Buy work from living artists. Yes, some of the best artists are dead.  Many collectors buy art as one would collect baseball cards. They buy terrible paintings just because of the famous signature.
Instead of buying signatures, buy work you like by living artists who are on their way to becoming respected and famous.
Buy my art. Of course, I believe very strongly in this suggestion. Check out my website, follow me on social media (Click the icons to the left), read my blog (click the Follow Blog button below) and swipe right.

Most importantly, whether you're in galleries or online-
Promote the arts by buying original art from living artists!

Monday, October 3, 2016

Fall Landscape Class- DO IT!!

Mt. Adams Summer Morning, oil on linen, 20" X 28", © copyright Richard Luschek 2016
See that painting above? I painted that all by myself. Do you like it?
Then you should take my  Fall Landscape class starting next weekend- Saturdays 10-1, Oct 8th thru Nov 5. Fee $180.
We will spend the entire class in one location (Mt. Echo Park) allowing folks the time to work on a piece for multiple sessions.

Interested students are not required to draw a turtle in a hat to be accepted but feel free to draw one on your check.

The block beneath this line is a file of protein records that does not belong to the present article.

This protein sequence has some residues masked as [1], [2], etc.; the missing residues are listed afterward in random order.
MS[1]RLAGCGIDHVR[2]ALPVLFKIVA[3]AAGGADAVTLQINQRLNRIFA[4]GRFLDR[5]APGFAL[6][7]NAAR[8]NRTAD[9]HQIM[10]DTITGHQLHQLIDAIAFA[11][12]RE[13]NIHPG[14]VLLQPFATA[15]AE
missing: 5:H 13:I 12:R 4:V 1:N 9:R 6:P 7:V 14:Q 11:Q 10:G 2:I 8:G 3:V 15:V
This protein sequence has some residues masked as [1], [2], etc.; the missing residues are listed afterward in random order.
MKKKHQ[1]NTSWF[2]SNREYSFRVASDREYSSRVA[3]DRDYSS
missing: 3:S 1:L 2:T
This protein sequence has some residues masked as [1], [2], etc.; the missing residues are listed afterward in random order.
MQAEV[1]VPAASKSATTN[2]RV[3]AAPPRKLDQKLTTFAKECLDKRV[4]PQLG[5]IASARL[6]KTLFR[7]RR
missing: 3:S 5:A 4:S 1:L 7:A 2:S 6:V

Come enjoy the cooler weather and the fall colors.  With "Cincinnati's most charming painting teacher", we will meet at a scenic parks to learn to sketch and to paint with oils. Drawing on the ideas of impressionism, you will practice the techniques needed to complete painted sketches, including basic composition, value, pattern, color spotting, and covering the canvas. Then, building on those skills, you will complete a larger fully realized landscape painting that will capture the impression of light and color of the Cincinnati landscape. Details and directions to the various locations will be given in class. No experience necessary
One thing I will be stressing is that what we are doing is landscape painting- and not Plein Air. We are Americans! Students are not allowed to call it 'plein air' unless they are actually French.

I case you are wondering about my credentials read my bio, but I should also mention that I did watch Bob Ross a lot when I was a kid.

Email me if you have questions at
Or call 513-479-3322

Wednesday, September 7, 2016

Ctrl Z, Ctrl Y

If you paint long enough, you are going to have stacks of paintings that are of no use to anyone. They need to be destroyed somehow. I suppose an option is to toss them in the garbage making sure no one gets their hands on them.